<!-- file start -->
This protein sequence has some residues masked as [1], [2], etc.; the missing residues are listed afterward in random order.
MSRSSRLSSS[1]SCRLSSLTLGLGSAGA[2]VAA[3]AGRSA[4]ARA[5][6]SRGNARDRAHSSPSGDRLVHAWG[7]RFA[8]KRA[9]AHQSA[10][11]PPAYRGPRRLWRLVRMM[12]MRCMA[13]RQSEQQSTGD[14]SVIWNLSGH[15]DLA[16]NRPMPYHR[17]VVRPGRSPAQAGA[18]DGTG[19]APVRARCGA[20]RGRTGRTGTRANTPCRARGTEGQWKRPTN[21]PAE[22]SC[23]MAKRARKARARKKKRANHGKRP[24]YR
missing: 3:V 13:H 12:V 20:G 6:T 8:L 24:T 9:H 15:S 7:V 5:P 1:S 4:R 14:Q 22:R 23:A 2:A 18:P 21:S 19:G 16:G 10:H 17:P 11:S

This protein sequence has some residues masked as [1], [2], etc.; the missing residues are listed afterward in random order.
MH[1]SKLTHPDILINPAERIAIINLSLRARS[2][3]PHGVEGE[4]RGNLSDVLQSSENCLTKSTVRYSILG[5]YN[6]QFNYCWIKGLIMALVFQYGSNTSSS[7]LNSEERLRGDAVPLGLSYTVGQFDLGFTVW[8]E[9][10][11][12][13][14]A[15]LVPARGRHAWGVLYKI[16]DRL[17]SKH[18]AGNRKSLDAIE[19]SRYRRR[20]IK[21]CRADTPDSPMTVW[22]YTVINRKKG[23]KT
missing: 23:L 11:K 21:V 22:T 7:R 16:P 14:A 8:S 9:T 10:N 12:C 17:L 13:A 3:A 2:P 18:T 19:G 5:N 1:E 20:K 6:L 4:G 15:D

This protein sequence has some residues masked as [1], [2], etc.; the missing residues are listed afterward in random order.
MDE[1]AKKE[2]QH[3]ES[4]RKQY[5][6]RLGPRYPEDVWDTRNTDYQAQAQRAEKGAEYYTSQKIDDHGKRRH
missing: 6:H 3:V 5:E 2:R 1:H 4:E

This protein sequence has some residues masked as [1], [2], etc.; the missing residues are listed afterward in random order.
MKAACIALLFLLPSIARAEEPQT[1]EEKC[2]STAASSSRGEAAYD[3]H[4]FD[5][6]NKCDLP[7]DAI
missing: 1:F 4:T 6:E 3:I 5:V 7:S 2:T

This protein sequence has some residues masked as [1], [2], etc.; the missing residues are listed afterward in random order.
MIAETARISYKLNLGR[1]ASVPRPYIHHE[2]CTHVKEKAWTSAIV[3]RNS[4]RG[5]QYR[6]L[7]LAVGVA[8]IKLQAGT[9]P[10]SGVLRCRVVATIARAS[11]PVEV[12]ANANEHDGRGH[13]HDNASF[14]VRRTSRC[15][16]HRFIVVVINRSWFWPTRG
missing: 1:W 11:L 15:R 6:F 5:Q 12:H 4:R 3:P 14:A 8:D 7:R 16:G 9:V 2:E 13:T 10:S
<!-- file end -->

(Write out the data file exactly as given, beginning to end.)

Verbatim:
This protein sequence has some residues masked as [1], [2], etc.; the missing residues are listed afterward in random order.
MSRSSRLSSS[1]SCRLSSLTLGLGSAGA[2]VAA[3]AGRSA[4]ARA[5][6]SRGNARDRAHSSPSGDRLVHAWG[7]RFA[8]KRA[9]AHQSA[10][11]PPAYRGPRRLWRLVRMM[12]MRCMA[13]RQSEQQSTGD[14]SVIWNLSGH[15]DLA[16]NRPMPYHR[17]VVRPGRSPAQAGA[18]DGTG[19]APVRARCGA[20]RGRTGRTGTRANTPCRARGTEGQWKRPTN[21]PAE[22]SC[23]MAKRARKARARKKKRANHGKRP[24]YR
missing: 3:V 13:H 12:V 20:G 6:T 8:L 24:T 9:H 15:S 7:V 5:P 1:S 4:R 14:Q 22:R 23:A 2:A 18:P 21:S 19:G 16:G 10:H 17:P 11:S

This protein sequence has some residues masked as [1], [2], etc.; the missing residues are listed afterward in random order.
MH[1]SKLTHPDILINPAERIAIINLSLRARS[2][3]PHGVEGE[4]RGNLSDVLQSSENCLTKSTVRYSILG[5]YN[6]QFNYCWIKGLIMALVFQYGSNTSSS[7]LNSEERLRGDAVPLGLSYTVGQFDLGFTVW[8]E[9][10][11][12][13][14]A[15]LVPARGRHAWGVLYKI[16]DRL[17]SKH[18]AGNRKSLDAIE[19]SRYRRR[20]IK[21]CRADTPDSPMTVW[22]YTVINRKKG[23]KT
missing: 23:L 11:K 21:V 22:T 7:R 16:P 14:A 8:S 9:T 10:N 12:C 17:L 13:A 3:A 2:P 18:T 19:G 5:N 1:E 20:K 6:L 4:G 15:D

This protein sequence has some residues masked as [1], [2], etc.; the missing residues are listed afterward in random order.
MDE[1]AKKE[2]QH[3]ES[4]RKQY[5][6]RLGPRYPEDVWDTRNTDYQAQAQRAEKGAEYYTSQKIDDHGKRRH
missing: 6:H 3:V 5:E 2:R 1:H 4:E

This protein sequence has some residues masked as [1], [2], etc.; the missing residues are listed afterward in random order.
MKAACIALLFLLPSIARAEEPQT[1]EEKC[2]STAASSSRGEAAYD[3]H[4]FD[5][6]NKCDLP[7]DAI
missing: 1:F 4:T 6:E 3:I 5:V 7:S 2:T

This protein sequence has some residues masked as [1], [2], etc.; the missing residues are listed afterward in random order.
MIAETARISYKLNLGR[1]ASVPRPYIHHE[2]CTHVKEKAWTSAIV[3]RNS[4]RG[5]QYR[6]L[7]LAVGVA[8]IKLQAGT[9]P[10]SGVLRCRVVATIARAS[11]PVEV[12]ANANEHDGRGH[13]HDNASF[14]VRRTSRC[15][16]HRFIVVVINRSWFWPTRG
missing: 1:W 11:L 15:R 6:F 5:Q 12:H 4:R 3:P 14:A 8:D 7:R 16:G 9:V 2:E 13:T 10:S